Format

Send to

Choose Destination
See comment in PubMed Commons below
N Engl J Med. 2006 Apr 13;354(15):1557-66.

Abdominal sacrocolpopexy with Burch colposuspension to reduce urinary stress incontinence.

Author information

1
Department of Obstetrics and Gynecology, Loyola University Medical Center, Maywood, Ill, USA.

Abstract

BACKGROUND:

We designed this trial to assess whether the addition of standardized Burch colposuspension to abdominal sacrocolpopexy for the treatment of pelvic-organ prolapse decreases postoperative stress urinary incontinence in women without preoperative symptoms of stress incontinence.

METHODS:

Women who did not report symptoms of stress incontinence and who chose to undergo sacrocolpopexy to treat prolapse were randomly assigned to concomitant Burch colposuspension or to no Burch colposuspension (control) and were evaluated in a blinded fashion three months after the surgery. The primary outcomes included measures of stress incontinence (symptoms, stress testing, or treatment) and measures of urge symptoms. Enrollment was stopped after the first interim analysis because of a significantly lower frequency of stress incontinence in the group that underwent the Burch colposuspension.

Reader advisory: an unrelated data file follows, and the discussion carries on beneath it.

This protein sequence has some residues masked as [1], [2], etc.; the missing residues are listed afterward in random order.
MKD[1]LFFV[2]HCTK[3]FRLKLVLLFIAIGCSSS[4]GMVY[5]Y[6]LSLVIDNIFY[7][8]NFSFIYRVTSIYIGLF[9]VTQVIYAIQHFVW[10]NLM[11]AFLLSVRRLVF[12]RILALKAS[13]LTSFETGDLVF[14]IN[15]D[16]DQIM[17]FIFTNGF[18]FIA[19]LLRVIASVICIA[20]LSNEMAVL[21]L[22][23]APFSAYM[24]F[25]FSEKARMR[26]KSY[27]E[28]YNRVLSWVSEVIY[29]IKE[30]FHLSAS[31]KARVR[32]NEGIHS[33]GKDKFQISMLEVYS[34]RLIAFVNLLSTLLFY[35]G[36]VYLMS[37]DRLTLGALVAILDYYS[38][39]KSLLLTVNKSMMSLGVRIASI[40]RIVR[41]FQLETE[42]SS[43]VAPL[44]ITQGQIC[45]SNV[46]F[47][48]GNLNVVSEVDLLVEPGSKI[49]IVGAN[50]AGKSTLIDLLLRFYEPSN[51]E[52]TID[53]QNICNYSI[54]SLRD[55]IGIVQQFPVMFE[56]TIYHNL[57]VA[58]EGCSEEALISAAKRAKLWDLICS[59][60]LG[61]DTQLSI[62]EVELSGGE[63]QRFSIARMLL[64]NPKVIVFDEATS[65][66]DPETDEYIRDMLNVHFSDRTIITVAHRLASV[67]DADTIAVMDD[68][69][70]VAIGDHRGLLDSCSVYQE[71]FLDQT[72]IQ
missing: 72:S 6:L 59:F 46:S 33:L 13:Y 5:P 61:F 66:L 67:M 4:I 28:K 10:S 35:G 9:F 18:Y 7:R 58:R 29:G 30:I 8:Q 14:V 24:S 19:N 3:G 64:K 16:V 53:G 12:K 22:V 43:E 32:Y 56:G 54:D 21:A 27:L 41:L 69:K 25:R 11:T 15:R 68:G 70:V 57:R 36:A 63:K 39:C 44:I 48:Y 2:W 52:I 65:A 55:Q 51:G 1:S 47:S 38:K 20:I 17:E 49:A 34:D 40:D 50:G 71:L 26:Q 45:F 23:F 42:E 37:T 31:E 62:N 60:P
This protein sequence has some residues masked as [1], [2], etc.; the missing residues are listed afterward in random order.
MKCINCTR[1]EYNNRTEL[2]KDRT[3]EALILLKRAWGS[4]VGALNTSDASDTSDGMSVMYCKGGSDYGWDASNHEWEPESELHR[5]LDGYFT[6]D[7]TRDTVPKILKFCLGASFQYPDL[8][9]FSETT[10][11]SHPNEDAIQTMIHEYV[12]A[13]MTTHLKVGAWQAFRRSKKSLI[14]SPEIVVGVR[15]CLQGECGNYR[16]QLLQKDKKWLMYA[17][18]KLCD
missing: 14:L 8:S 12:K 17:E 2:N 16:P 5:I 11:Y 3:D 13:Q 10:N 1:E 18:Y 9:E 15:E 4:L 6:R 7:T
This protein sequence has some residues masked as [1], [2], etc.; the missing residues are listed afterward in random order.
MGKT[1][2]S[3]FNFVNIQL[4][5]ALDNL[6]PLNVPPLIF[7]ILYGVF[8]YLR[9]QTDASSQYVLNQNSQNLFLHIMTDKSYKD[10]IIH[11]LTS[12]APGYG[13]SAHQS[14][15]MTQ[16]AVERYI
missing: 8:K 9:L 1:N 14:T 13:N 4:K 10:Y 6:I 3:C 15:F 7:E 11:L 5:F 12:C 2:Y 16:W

RESULTS:

Of 322 women who underwent randomization, 157 were assigned to Burch colposuspension and 165 to the control group. Three months after surgery, 33.6 percent of the women in the Burch group and 57.4 percent of the controls met one or more of the criteria for stress incontinence (P<0.001) [Corrected]. There was no significant difference between the Burch group and the control group in the frequency of urge incontinence (32.7 percent vs. 38.4 percent, P=0.48). After surgery, women in the control group were more likely to report bothersome symptoms of stress incontinence than those in the Burch group who had stress incontinence (24.5 percent vs. 6.1 percent, P<0.001).

CONCLUSIONS:

In women without stress incontinence who are undergoing abdominal sacrocolpopexy for prolapse, Burch colposuspension significantly reduced postoperative symptoms of stress incontinence without increasing other lower urinary tract symptoms.

PMID:
16611949
DOI:
10.1056/NEJMoa054208
[Indexed for MEDLINE]
Free full text
PubMed Commons home

PubMed Commons

0 comments

    Supplemental Content

    Full text links

    Icon for Atypon
    Loading ...
    Support Center